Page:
I am building a Python geoprocessing script for ArcGIS 9.3. In the script, I have a simple LINE feature class with one row, one line.

How can I use a linear referencing system to interpolate a point along the path?

I can use a cursor to access the feature geometry, and get the vertex geometries. But I can't find anything that could help me interpolate points along it.

Note: this is ridiculously simple with Shapely:

import shapely.wkt
line = shapely.wkt.loads('LINESTRING (380 60, 360 130, 230 350, 140 410)')
line.interpolate(0.0).xy # (array('d', [380.0]), array('d', [60.0]))
line.interpolate(100.0).xy # (array('d', [346.16312174913622]), array('d', [153.41625550146173]))
# ... etc

line with point at 100 m

Is there any equivalent in ArcGIS?

I have all the common ArcGIS extensions to my disposal.

Or should I just bring the geometry over to Shapely to do the work?

The geometry processing needs to eventually go back to ArcGIS.

5 Answers 5


In case this is helpful to others, i was able to create the following python code using arcpy which will place points at a specified interval based on an input line feature layer.

import arcpy

line_lyr = 'my_line'
pt_lyr =  "my_point"
interval = 200

insertCursor = arcpy.da.InsertCursor(pt_lyr, ["SHAPE@XY"]) # this is the pre-existing pt feature class

with arcpy.da.SearchCursor(line_lyr, ['OID@','SHAPE@','NAME']) as searchCursor: # this is the line feature on which the points will be based
    for row in searchCursor:
        lengthLine = round(row[1].length) # grab the length of the line feature, i'm using round() here to avoid weird rounding errors that prevent the numberOfPositions from being determined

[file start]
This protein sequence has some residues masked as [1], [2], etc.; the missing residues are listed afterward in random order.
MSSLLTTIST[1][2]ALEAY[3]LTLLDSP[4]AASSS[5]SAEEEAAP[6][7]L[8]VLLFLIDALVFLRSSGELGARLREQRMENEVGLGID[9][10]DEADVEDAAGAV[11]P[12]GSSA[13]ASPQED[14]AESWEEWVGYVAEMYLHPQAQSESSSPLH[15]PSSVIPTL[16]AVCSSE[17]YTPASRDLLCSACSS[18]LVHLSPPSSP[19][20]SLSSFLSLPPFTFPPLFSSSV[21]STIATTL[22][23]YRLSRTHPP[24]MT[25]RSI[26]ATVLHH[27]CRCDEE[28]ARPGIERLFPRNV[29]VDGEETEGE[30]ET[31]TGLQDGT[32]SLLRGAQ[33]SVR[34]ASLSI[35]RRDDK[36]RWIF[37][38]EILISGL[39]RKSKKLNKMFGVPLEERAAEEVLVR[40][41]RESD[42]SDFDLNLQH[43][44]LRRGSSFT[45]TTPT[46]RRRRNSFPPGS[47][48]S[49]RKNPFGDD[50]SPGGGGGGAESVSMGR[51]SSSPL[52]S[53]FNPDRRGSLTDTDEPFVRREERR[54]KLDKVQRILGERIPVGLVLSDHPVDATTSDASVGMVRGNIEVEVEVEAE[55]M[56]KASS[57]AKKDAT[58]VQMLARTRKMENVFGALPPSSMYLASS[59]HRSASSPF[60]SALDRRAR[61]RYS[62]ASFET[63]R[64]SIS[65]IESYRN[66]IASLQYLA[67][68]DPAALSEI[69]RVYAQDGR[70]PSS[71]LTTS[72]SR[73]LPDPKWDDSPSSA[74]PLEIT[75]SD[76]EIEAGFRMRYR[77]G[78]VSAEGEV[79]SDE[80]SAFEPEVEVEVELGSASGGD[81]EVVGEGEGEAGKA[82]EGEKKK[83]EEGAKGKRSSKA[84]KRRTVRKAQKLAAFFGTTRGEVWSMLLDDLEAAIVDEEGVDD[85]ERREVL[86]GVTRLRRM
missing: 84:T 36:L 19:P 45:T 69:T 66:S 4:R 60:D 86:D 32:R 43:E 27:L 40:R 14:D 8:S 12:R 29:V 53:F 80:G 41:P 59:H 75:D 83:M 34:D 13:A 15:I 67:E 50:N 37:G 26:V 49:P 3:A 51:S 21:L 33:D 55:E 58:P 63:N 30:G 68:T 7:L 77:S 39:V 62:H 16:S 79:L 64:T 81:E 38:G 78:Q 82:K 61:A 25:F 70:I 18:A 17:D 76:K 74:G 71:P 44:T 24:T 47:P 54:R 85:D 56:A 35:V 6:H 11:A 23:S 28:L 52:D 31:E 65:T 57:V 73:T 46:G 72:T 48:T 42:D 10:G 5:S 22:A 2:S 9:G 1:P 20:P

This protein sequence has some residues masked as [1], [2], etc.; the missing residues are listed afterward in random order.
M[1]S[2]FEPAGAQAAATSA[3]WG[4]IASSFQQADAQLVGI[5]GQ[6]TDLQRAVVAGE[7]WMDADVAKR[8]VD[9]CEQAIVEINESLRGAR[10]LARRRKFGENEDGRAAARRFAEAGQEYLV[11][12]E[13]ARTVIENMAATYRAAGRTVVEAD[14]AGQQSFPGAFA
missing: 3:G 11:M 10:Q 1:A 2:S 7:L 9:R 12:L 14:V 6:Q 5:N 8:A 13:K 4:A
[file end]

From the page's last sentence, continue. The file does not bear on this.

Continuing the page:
if int(lengthLine % interval) == 0:
            numberOfPositions = int(lengthLine // interval) - 1
            numberOfPositions = int(lengthLine // interval)

        print "lengthLine", lengthLine
        print "numberOfPositions", numberOfPositions
        if numberOfPositions > 0: # > 0 b/c we don't want to add a point to a line feature that is less than our interval
            for i in range(numberOfPositions): # using range, allows us to not have to worry about
                distance = (i + 1) * interval
                xPoint = row[1].positionAlongLine(distance).firstPoint.X
                yPoint = row[1].positionAlongLine(distance).firstPoint.Y
                xy = (xPoint, yPoint)
  • This was flagged as a duplicate answer (gis.stackexchange.com/a/143746/8104). Please see this post on duplicates: meta.stackexchange.com/q/104227
    – Aaron
    Commented Apr 23, 2015 at 15:22
  • @Damon I would link to your identical answer on the other thread as a comment to this question here, and then delete this answer. (and thanks for the code sample too! useful for me today) Commented May 15, 2015 at 19:41
  • I've been trying to use this script (as is). I can see it is creating the features (numberOfPositions is 17) and I can see them in the feature class using ftrCount = int(arcpy.GetCount_management(outPath + "\\" + outName).getOutput(0)) ... but the output is empty. What might I be doing wrong? I'm actually going to post a new question about this. Commented Jan 26, 2017 at 19:56

I am not sure what is your workflow, but for interpolation of Z's between known values (all at existing vertices) I used ArcObjects IZ.InterpolateZsBetween. I've been trying to interpolate with Calibration tool previously, however this tool have a bug. I'm not sure if it fits your purpose, but see code below for IZ.InterpolateZsBetween.